Bowlers who can bat are the need of the hour

After India’s narrow loss at the hands of West Indies in the first T20I, there was a big lesson to be learnt, even your bowlers need to be adept at their batting skills. However, continents away here in Pondicherry, some bowlers took batting so seriously that people often confused them with batters. 

Central Zone’s Shivam Mavi topped the run-scoring charts for lower-order batters (8-11), with 97 runs averaging 48.5 and a strike-rate of 136.6. He was at some power-hitting best against South Zone and really showed that lower-order batters are no mug. Bengal’s Akash Deep, too, showed his prowess with the bat. 

In the group-stage clash against South Zone, the Bengal pacer hit a 44, which saw the ball fly across the venue. The right-handed batter scored five sixes in the competition and had a strike-rate of 174. Both Rajvardhan Hangargekar and Vyshak Vijaykumar too showed potential with some lusty hits, but the tournament has shown that there is a sizeable improvement in the quality of batsmanship from the bowlers. 

Riyan Parag emerges as a real dark-horse option

After enduring a tough ACC Emerging Cup, Riyan Parag’s focus was set in stone, to have a good Deodhar Trophy. With so much criticism around his Indian Premier League (IPL) performances, the all-rounder from Assam had to live up to the billing. And that was exactly what he did for East Zone in the Deodhar Trophy.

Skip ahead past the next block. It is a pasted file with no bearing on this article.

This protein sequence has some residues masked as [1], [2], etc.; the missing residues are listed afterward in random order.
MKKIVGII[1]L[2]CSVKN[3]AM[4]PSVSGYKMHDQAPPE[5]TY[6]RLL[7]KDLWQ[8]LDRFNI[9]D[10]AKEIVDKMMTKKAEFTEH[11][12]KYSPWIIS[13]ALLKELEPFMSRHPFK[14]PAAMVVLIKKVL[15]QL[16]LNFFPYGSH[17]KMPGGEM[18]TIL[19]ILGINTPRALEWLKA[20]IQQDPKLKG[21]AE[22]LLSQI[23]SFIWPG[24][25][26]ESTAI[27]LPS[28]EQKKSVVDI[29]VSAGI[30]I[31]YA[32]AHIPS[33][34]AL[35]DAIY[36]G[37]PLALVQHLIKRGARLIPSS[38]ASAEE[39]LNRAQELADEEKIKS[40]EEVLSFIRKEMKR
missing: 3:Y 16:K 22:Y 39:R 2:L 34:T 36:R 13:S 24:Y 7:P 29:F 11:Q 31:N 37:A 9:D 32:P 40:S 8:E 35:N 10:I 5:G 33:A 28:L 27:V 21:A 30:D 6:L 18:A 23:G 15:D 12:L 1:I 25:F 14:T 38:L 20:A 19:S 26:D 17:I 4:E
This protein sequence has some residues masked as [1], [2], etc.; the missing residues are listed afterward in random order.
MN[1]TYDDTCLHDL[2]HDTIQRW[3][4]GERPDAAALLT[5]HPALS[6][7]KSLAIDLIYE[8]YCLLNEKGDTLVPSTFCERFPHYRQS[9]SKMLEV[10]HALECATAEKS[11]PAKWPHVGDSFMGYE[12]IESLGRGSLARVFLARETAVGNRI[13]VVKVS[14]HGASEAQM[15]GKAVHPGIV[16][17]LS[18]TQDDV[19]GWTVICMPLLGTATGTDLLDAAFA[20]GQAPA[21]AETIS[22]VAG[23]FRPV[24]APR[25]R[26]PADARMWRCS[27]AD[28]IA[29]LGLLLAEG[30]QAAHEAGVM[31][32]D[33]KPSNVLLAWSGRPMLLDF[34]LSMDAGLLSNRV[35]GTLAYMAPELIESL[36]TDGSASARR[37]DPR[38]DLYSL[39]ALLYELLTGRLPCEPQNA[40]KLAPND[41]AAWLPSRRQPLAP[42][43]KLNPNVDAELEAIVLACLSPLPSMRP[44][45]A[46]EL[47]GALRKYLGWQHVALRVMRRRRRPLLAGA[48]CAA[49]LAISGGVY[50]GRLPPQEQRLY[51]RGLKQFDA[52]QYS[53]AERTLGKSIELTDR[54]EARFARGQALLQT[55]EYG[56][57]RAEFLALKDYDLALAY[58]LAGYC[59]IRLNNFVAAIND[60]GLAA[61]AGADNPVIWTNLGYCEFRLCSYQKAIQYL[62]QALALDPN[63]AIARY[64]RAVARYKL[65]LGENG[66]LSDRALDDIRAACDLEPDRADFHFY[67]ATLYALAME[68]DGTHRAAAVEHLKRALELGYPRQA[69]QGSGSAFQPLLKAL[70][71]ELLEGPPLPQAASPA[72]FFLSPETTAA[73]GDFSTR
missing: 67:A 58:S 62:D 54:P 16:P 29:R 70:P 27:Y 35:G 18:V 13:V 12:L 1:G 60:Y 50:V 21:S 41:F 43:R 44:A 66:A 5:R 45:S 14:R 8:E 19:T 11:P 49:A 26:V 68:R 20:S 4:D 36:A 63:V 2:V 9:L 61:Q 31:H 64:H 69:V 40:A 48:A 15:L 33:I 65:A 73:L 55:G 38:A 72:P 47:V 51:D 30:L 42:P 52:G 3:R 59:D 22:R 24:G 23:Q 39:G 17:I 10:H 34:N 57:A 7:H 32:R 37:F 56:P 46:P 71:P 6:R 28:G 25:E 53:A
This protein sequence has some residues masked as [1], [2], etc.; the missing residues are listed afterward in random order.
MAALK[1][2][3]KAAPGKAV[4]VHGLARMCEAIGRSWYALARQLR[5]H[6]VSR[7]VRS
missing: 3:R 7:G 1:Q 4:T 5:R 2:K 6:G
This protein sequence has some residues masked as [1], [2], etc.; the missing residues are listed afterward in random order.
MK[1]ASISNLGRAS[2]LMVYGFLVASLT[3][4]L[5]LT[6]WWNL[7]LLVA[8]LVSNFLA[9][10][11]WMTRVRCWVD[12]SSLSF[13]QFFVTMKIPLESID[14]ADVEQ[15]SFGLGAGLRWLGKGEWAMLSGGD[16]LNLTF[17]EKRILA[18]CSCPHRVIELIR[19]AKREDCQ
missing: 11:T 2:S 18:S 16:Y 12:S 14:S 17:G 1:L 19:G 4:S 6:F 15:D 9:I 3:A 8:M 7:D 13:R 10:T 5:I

Both with the bat and the ball, Riyan stepped up whenever his team required, with two centuries - one against North Zone and the other against West Zone - and nearly had a third against South Zone in the final. Not only did he average 88.5 with the bat, but the right-hander also got those runs at a strike-rate of 136.7, scoring 23 sixes, ten more than the second-best Rohan Kunnummal. 

With the ball, Riyan bowled both off-spin as well as leg-spin, and more often than not, was quite economical. Alongside improving his carrom delivery, the East Zone all-rounder picked up 11 wickets with an economy of 4.8. With India lacking a batter in the top seven who can bowl full-time, Riyan could be the solution. 

Finally, batters who can bowl in India

Let’s put it this way since the era of Sourav Ganguly, Sachin Tendulkar, and Virender Sehwag, India have never had too many batters in the top order who could roll their arms. Rohit Sharma was a good option until he stopped bowling, and Virat Kohli was never as effective with the ball. From the present crop of cricketers too, there are hardly cricketers who can roll their arms, leaving India with a very strict template.

That’s where some batters tried to change the template in the Deodhar Trophy. There was Venkatesh Iyer, who was bowling more than ever, regaining full fitness. Shivam Chaudhary, who opens the batting for Railways too, had a say with the ball, picking up four wickets in the clash against West Zone. 

Sarfaraz Khan, too bowled against East Zone, where he switched between off-spin and leg-spin bowling eight overs. Kathan Patel, too, rolled his arm, bowling tight spells with his off-spin. Yash Kothari, primarily a batter, picked up three wickets, while Nitish Rana also picked up six wickets. 

Shivam Dube too, who hadn’t bowled a lot in the recent time, bowled 26 overs, picking up three wickets. So, in short, batters have finally started realising the worth of rolling their arms. Will it be sustainable, that’s the question.